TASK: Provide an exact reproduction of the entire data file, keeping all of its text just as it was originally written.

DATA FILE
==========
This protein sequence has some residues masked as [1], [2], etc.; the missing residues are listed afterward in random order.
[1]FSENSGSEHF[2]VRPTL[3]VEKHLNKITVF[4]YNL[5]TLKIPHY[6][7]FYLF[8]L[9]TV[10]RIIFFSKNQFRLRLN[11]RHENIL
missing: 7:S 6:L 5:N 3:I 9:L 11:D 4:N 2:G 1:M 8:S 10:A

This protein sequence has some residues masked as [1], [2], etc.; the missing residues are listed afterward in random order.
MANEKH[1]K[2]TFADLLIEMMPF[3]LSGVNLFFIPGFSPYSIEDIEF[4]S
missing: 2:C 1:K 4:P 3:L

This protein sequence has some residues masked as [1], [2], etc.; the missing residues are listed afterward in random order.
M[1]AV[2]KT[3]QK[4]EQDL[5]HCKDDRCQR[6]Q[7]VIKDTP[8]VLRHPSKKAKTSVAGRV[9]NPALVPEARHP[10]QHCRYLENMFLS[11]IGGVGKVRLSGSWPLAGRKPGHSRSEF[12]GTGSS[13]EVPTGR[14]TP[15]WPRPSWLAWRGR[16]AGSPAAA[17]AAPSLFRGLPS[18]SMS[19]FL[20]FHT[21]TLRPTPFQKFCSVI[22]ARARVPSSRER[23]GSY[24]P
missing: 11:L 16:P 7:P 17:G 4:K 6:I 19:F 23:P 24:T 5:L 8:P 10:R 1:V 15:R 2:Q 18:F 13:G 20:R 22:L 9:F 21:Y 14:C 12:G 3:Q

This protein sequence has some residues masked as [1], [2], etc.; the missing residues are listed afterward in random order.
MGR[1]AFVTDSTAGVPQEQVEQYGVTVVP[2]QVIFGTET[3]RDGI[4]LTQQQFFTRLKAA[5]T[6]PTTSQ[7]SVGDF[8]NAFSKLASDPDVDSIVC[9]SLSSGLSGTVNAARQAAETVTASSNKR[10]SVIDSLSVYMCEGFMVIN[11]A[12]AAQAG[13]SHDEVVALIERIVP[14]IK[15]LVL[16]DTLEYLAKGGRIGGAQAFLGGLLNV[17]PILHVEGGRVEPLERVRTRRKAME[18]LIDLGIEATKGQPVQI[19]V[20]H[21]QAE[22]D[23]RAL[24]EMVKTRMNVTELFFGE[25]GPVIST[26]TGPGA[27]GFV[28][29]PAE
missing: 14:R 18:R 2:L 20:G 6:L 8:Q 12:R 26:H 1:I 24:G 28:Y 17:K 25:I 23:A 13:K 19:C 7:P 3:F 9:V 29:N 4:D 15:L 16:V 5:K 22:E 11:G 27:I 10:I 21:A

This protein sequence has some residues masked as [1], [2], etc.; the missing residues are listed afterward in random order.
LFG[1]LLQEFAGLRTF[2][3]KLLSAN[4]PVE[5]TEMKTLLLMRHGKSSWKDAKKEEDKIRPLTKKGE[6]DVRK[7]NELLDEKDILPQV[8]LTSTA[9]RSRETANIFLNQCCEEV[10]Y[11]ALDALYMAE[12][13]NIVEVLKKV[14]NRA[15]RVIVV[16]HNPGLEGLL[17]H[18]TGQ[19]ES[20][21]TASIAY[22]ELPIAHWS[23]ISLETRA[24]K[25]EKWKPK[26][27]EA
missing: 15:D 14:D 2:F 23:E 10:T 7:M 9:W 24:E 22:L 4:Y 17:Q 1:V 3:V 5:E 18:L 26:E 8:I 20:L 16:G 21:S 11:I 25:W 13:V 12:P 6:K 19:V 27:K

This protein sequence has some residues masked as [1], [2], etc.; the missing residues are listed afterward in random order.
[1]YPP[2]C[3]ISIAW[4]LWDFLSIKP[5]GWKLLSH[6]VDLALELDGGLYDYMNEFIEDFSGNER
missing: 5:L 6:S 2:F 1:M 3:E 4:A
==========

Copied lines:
This protein sequence has some residues masked as [1], [2], etc.; the missing residues are listed afterward in random order.
[1]FSENSGSEHF[2]VRPTL[3]VEKHLNKITVF[4]YNL[5]TLKIPHY[6][7]FYLF[8]L[9]TV[10]RIIFFSKNQFRLRLN[11]RHENIL
missing: 7:S 6:L 5:N 3:I 9:L 11:D 4:N 2:G 1:M 8:S 10:A

This protein sequence has some residues masked as [1], [2], etc.; the missing residues are listed afterward in random order.
MANEKH[1]K[2]TFADLLIEMMPF[3]LSGVNLFFIPGFSPYSIEDIEF[4]S
missing: 2:C 1:K 4:P 3:L

This protein sequence has some residues masked as [1], [2], etc.; the missing residues are listed afterward in random order.
M[1]AV[2]KT[3]QK[4]EQDL[5]HCKDDRCQR[6]Q[7]VIKDTP[8]VLRHPSKKAKTSVAGRV[9]NPALVPEARHP[10]QHCRYLENMFLS[11]IGGVGKVRLSGSWPLAGRKPGHSRSEF[12]GTGSS[13]EVPTGR[14]TP[15]WPRPSWLAWRGR[16]AGSPAAA[17]AAPSLFRGLPS[18]SMS[19]FL[20]FHT[21]TLRPTPFQKFCSVI[22]ARARVPSSRER[23]GSY[24]P
missing: 11:L 16:P 7:P 17:G 4:K 6:I 19:F 23:P 24:T 5:L 8:P 10:R 1:V 15:R 2:Q 18:F 13:G 20:R 22:L 9:F 21:Y 14:C 12:G 3:Q

This protein sequence has some residues masked as [1], [2], etc.; the missing residues are listed afterward in random order.
MGR[1]AFVTDSTAGVPQEQVEQYGVTVVP[2]QVIFGTET[3]RDGI[4]LTQQQFFTRLKAA[5]T[6]PTTSQ[7]SVGDF[8]NAFSKLASDPDVDSIVC[9]SLSSGLSGTVNAARQAAETVTASSNKR[10]SVIDSLSVYMCEGFMVIN[11]A[12]AAQAG[13]SHDEVVALIERIVP[14]IK[15]LVL[16]DTLEYLAKGGRIGGAQAFLGGLLNV[17]PILHVEGGRVEPLERVRTRRKAME[18]LIDLGIEATKGQPVQI[19]V[20]H[21]QAE[22]D[23]RAL[24]EMVKTRMNVTELFFGE[25]GPVIST[26]TGPGA[27]GFV[28][29]PAE
missing: 14:R 18:R 2:L 20:G 6:L 8:Q 12:R 26:H 1:I 24:G 28:Y 17:K 25:I 23:A 13:K 19:C 7:P 3:F 9:V 29:N 4:D 15:L 16:V 5:K 22:E 11:G 27:I 10:I 21:A

This protein sequence has some residues masked as [1], [2], etc.; the missing residues are listed afterward in random order.
LFG[1]LLQEFAGLRTF[2][3]KLLSAN[4]PVE[5]TEMKTLLLMRHGKSSWKDAKKEEDKIRPLTKKGE[6]DVRK[7]NELLDEKDILPQV[8]LTSTA[9]RSRETANIFLNQCCEEV[10]Y[11]ALDALYMAE[12][13]NIVEVLKKV[14]NRA[15]RVIVV[16]HNPGLEGLL[17]H[18]TGQ[19]ES[20][21]TASIAY[22]ELPIAHWS[23]ISLETRA[24]K[25]EKWKPK[26][27]EA
missing: 15:D 14:D 2:F 23:E 10:T 7:M 9:W 24:E 22:L 4:Y 17:Q 1:V 3:V 5:E 18:L 26:E 8:I 20:L 16:G 21:S 11:I 25:W 13:V 12:P 6:K 19:V 27:K

This protein sequence has some residues masked as [1], [2], etc.; the missing residues are listed afterward in random order.
[1]YPP[2]C[3]ISIAW[4]LWDFLSIKP[5]GWKLLSH[6]VDLALELDGGLYDYMNEFIEDFSGNER
missing: 5:L 6:S 2:F 1:M 3:E 4:A